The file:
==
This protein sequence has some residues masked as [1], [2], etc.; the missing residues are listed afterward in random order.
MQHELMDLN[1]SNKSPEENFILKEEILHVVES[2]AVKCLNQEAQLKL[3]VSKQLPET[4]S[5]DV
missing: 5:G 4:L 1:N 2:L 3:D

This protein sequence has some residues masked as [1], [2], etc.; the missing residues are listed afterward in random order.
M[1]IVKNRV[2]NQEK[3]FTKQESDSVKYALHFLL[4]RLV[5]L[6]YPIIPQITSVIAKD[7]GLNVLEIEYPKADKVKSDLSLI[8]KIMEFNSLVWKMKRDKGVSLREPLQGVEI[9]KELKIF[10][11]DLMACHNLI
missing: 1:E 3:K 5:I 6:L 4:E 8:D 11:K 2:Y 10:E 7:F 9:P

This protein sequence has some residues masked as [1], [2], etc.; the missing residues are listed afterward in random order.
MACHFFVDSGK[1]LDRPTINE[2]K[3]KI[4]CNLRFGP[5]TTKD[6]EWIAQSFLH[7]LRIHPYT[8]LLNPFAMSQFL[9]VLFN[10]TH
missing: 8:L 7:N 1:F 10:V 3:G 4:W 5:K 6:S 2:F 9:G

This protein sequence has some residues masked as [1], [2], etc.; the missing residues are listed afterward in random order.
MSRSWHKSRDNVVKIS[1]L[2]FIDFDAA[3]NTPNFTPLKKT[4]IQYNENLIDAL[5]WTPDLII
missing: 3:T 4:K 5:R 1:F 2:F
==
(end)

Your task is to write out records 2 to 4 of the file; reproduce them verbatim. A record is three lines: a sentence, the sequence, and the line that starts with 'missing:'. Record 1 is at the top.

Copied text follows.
This protein sequence has some residues masked as [1], [2], etc.; the missing residues are listed afterward in random order.
M[1]IVKNRV[2]NQEK[3]FTKQESDSVKYALHFLL[4]RLV[5]L[6]YPIIPQITSVIAKD[7]GLNVLEIEYPKADKVKSDLSLI[8]KIMEFNSLVWKMKRDKGVSLREPLQGVEI[9]KELKIF[10][11]DLMACHNLI
missing: 1:E 3:K 5:I 6:L 4:E 8:D 11:K 2:Y 10:E 7:F 9:P

This protein sequence has some residues masked as [1], [2], etc.; the missing residues are listed afterward in random order.
MACHFFVDSGK[1]LDRPTINE[2]K[3]KI[4]CNLRFGP[5]TTKD[6]EWIAQSFLH[7]LRIHPYT[8]LLNPFAMSQFL[9]VLFN[10]TH
missing: 8:L 7:N 1:F 10:V 3:G 4:W 5:K 6:S 2:F 9:G

This protein sequence has some residues masked as [1], [2], etc.; the missing residues are listed afterward in random order.
MSRSWHKSRDNVVKIS[1]L[2]FIDFDAA[3]NTPNFTPLKKT[4]IQYNENLIDAL[5]WTPDLII
missing: 3:T 4:K 5:R 1:F 2:F